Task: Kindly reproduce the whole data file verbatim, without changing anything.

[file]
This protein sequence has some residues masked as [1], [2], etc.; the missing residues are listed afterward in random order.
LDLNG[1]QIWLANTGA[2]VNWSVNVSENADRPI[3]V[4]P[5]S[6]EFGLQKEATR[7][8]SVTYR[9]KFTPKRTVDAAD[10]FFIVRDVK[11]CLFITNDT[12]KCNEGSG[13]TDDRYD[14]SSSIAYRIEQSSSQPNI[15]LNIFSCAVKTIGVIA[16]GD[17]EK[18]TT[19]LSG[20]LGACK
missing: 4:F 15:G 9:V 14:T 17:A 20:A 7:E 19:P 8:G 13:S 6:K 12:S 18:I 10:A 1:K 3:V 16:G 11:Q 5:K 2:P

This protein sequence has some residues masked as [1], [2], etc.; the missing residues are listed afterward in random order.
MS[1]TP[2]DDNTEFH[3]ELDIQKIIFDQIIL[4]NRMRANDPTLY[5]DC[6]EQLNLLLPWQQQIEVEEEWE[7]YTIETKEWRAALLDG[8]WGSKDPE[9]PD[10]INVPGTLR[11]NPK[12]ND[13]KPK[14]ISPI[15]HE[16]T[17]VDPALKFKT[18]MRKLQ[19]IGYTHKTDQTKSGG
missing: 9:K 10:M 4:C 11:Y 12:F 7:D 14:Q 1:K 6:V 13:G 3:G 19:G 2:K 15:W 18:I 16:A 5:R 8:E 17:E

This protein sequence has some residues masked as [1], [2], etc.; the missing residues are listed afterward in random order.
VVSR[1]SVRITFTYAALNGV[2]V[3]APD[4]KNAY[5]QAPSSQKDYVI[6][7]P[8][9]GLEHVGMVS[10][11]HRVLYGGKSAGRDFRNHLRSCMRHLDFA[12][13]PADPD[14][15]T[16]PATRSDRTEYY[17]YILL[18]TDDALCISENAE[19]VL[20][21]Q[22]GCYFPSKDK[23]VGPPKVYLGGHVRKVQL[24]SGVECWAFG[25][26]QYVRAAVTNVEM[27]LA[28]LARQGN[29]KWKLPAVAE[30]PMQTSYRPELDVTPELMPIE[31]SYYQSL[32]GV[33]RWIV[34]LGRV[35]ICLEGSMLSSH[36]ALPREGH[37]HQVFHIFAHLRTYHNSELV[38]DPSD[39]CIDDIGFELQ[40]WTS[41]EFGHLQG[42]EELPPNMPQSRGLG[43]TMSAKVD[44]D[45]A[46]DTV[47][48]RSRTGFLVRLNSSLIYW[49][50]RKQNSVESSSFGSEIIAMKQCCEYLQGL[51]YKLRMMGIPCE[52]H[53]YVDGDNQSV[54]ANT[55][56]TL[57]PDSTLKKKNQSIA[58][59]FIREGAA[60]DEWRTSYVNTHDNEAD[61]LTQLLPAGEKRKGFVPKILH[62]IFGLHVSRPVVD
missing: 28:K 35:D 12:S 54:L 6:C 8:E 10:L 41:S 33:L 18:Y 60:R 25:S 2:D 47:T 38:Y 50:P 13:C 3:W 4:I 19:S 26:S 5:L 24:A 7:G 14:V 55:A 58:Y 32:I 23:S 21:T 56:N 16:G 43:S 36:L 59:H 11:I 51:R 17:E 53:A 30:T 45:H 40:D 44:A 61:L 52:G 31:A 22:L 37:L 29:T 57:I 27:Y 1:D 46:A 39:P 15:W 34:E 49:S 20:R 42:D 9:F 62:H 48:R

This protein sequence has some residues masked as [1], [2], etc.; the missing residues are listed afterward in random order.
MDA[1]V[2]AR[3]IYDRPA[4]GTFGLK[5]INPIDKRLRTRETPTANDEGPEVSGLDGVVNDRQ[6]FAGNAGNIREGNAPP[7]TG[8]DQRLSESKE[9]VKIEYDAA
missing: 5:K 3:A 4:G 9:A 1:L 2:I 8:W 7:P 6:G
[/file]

This protein sequence has some residues masked as [1], [2], etc.; the missing residues are listed afterward in random order.
LDLNG[1]QIWLANTGA[2]VNWSVNVSENADRPI[3]V[4]P[5]S[6]EFGLQKEATR[7][8]SVTYR[9]KFTPKRTVDAAD[10]FFIVRDVK[11]CLFITNDT[12]KCNEGSG[13]TDDRYD[14]SSSIAYRIEQSSSQPNI[15]LNIFSCAVKTIGVIA[16]GD[17]EK[18]TT[19]LSG[20]LGACK
missing: 4:F 15:G 9:V 14:T 17:A 20:A 7:E 19:P 8:G 13:S 6:K 12:S 18:I 10:A 1:K 3:V 16:G 11:Q 5:K 2:P

This protein sequence has some residues masked as [1], [2], etc.; the missing residues are listed afterward in random order.
MS[1]TP[2]DDNTEFH[3]ELDIQKIIFDQIIL[4]NRMRANDPTLY[5]DC[6]EQLNLLLPWQQQIEVEEEWE[7]YTIETKEWRAALLDG[8]WGSKDPE[9]PD[10]INVPGTLR[11]NPK[12]ND[13]KPK[14]ISPI[15]HE[16]T[17]VDPALKFKT[18]MRKLQ[19]IGYTHKTDQTKSGG
missing: 9:K 10:M 4:C 11:Y 12:F 7:D 14:Q 1:K 6:V 13:G 3:G 19:G 2:K 15:W 18:I 16:A 5:R 8:E 17:E

This protein sequence has some residues masked as [1], [2], etc.; the missing residues are listed afterward in random order.
VVSR[1]SVRITFTYAALNGV[2]V[3]APD[4]KNAY[5]QAPSSQKDYVI[6][7]P[8][9]GLEHVGMVS[10][11]HRVLYGGKSAGRDFRNHLRSCMRHLDFA[12][13]PADPD[14][15]T[16]PATRSDRTEYY[17]YILL[18]TDDALCISENAE[19]VL[20][21]Q[22]GCYFPSKDK[23]VGPPKVYLGGHVRKVQL[24]SGVECWAFG[25][26]QYVRAAVTNVEM[27]LA[28]LARQGN[29]KWKLPAVAE[30]PMQTSYRPELDVTPELMPIE[31]SYYQSL[32]GV[33]RWIV[34]LGRV[35]ICLEGSMLSSH[36]ALPREGH[37]HQVFHIFAHLRTYHNSELV[38]DPSD[39]CIDDIGFELQ[40]WTS[41]EFGHLQG[42]EELPPNMPQSRGLG[43]TMSAKVD[44]D[45]A[46]DTV[47][48]RSRTGFLVRLNSSLIYW[49][50]RKQNSVESSSFGSEIIAMKQCCEYLQGL[51]YKLRMMGIPCE[52]H[53]YVDGDNQSV[54]ANT[55][56]TL[57]PDSTLKKKNQSIA[58][59]FIREGAA[60]DEWRTSYVNTHDNEAD[61]LTQLLPAGEKRKGFVPKILH[62]IFGLHVSRPVVD
missing: 28:K 35:D 12:S 54:L 6:C 8:E 10:L 41:S 33:L 18:Y 60:R 25:S 2:D 47:T 38:Y 50:P 13:C 3:W 4:I 19:S 26:S 5:L 24:A 7:G 14:V 55:A 58:Y 32:I 23:S 21:T 56:N 16:G 43:S 36:L 59:H 11:I 51:R 17:E 53:A 30:T 45:H 40:D 44:A 61:L 52:G 31:A 22:L 37:L 29:T 57:I 27:Y 1:D 46:A 39:P 15:W 34:E 49:S 20:R 42:D 9:F 62:H 48:R

This protein sequence has some residues masked as [1], [2], etc.; the missing residues are listed afterward in random order.
MDA[1]V[2]AR[3]IYDRPA[4]GTFGLK[5]INPIDKRLRTRETPTANDEGPEVSGLDGVVNDRQ[6]FAGNAGNIREGNAPP[7]TG[8]DQRLSESKE[9]VKIEYDAA
missing: 5:K 3:A 4:G 9:A 1:L 2:I 8:W 7:P 6:G